Policy rate cut likely, says DBS Group study
Continued strengthening of peso citedBy Ronnel W. Domingo
Philippine Daily Inquirer
The likelihood of a policy rate cut is increasing considering recent moves by the Bangko Sentral ng Pilipinas to address possible excessive inflows of speculative capital as well as the continued strengthening of the peso.
DBS Group said in a research note that lower rates can serve as additional insurance to support domestic demand in a difficult global economic environment. That is, additional to benign inflation, which averaged at 3 percent year on year for the first semester.
The financial services provider believes that full-year inflation will likely settle at the low end of the BSP’s target range of 3 percent to 5 percent.
On the other hand, DBS said that based on a real effective exchange rate, the peso is already nearing a 15-year high and exporters may get hit by a double whammy of weak external demand and a loss of competitiveness.
“We have consistently highlighted that the authorities have leeway to respond via monetary policy if needed,” DBS said.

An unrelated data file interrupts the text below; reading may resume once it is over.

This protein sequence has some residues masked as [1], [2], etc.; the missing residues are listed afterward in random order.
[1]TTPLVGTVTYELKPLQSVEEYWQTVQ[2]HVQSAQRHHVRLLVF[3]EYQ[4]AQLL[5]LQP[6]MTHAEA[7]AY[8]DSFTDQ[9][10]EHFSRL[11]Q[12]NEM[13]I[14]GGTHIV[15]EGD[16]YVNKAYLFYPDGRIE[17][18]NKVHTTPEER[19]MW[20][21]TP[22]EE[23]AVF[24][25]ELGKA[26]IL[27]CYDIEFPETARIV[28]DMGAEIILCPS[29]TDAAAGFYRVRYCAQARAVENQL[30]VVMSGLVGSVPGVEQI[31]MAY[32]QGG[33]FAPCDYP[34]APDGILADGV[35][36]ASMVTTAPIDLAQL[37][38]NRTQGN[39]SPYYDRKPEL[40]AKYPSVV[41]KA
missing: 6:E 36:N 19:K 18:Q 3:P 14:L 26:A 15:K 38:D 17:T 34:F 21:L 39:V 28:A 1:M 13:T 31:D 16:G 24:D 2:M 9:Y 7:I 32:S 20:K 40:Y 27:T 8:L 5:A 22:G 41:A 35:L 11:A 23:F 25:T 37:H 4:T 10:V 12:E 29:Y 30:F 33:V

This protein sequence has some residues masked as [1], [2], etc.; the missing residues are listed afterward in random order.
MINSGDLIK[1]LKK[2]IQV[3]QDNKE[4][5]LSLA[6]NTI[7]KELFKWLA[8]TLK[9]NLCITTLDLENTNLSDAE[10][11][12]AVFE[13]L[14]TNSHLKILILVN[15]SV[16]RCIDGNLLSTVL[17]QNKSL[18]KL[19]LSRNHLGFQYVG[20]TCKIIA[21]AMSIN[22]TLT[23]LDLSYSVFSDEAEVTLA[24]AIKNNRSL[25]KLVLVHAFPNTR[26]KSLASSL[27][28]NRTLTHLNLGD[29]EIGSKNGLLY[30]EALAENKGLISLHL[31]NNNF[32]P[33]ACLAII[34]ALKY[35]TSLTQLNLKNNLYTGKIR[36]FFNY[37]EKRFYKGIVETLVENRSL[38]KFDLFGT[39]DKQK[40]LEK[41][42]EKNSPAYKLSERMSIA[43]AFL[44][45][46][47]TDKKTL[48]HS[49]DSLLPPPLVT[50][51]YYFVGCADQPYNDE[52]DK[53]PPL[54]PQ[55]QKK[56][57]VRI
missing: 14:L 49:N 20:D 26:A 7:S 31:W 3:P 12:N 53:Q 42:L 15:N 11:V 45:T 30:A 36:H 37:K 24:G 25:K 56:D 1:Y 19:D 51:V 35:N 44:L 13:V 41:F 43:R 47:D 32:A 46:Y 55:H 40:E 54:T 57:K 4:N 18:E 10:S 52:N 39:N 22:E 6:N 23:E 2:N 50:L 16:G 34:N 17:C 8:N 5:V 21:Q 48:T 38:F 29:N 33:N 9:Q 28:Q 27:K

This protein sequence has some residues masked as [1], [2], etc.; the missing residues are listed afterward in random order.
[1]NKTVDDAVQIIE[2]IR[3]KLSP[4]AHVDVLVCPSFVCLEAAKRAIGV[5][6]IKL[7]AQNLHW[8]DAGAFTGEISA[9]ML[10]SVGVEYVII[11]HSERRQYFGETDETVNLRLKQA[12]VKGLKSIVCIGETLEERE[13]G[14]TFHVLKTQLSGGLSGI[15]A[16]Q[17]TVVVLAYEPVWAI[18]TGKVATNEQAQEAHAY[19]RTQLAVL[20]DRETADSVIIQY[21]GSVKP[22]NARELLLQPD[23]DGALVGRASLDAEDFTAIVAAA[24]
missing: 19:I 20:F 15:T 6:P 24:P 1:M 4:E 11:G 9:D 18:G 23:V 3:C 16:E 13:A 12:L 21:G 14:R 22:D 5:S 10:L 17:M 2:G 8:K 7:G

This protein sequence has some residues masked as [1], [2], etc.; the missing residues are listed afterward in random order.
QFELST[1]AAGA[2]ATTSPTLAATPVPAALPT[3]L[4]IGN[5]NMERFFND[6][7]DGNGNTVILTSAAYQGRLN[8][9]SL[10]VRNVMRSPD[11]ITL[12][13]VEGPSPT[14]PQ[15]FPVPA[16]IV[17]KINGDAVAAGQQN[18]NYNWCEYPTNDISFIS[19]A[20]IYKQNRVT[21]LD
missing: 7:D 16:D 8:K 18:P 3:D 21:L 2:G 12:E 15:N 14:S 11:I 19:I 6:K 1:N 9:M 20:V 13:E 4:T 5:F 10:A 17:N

“Moreover, cutting rates may reduce speculative inflows and prevent excessive currency strength,” it added.
The Singapore-based group observed that the BSP had taken steps to reduce speculative inflows by restricting foreign funds from investing into its special deposit account, which is an instrument used to absorb excess liquidity in the domestic market.
Earlier this month, monetary authorities decided to require banks to submit a certification that SDA funds belong only to Philippine residents.
Last week, the BSP moved further by reducing the interest rates for SDAs by 3.125 basis points for all tenors.
The one-week SDA rate was cut to 4.03125 percent, the two-week rate to 4.09375 percent, and the one-month rate to 4.15625 percent.
Also, the BSP said banks that do not comply with the new SDA requirements will be denied access to the facility.
“These efforts may not be enough to stem speculative inflows and we think that there is an increasing chance that BSP may lower rates to reduce the attractiveness of local assets and temper peso strength,” DBS said.
“Although not our core view, the recent noticeably dovish rhetoric by the central bank suggests that risks of a rate cut are mounting,” it added.
This runs counter to DBS projections expressed in the past few months, when it said policy rates would stay unchanged for the rest of the year and may increase in the second quarter of 2013.
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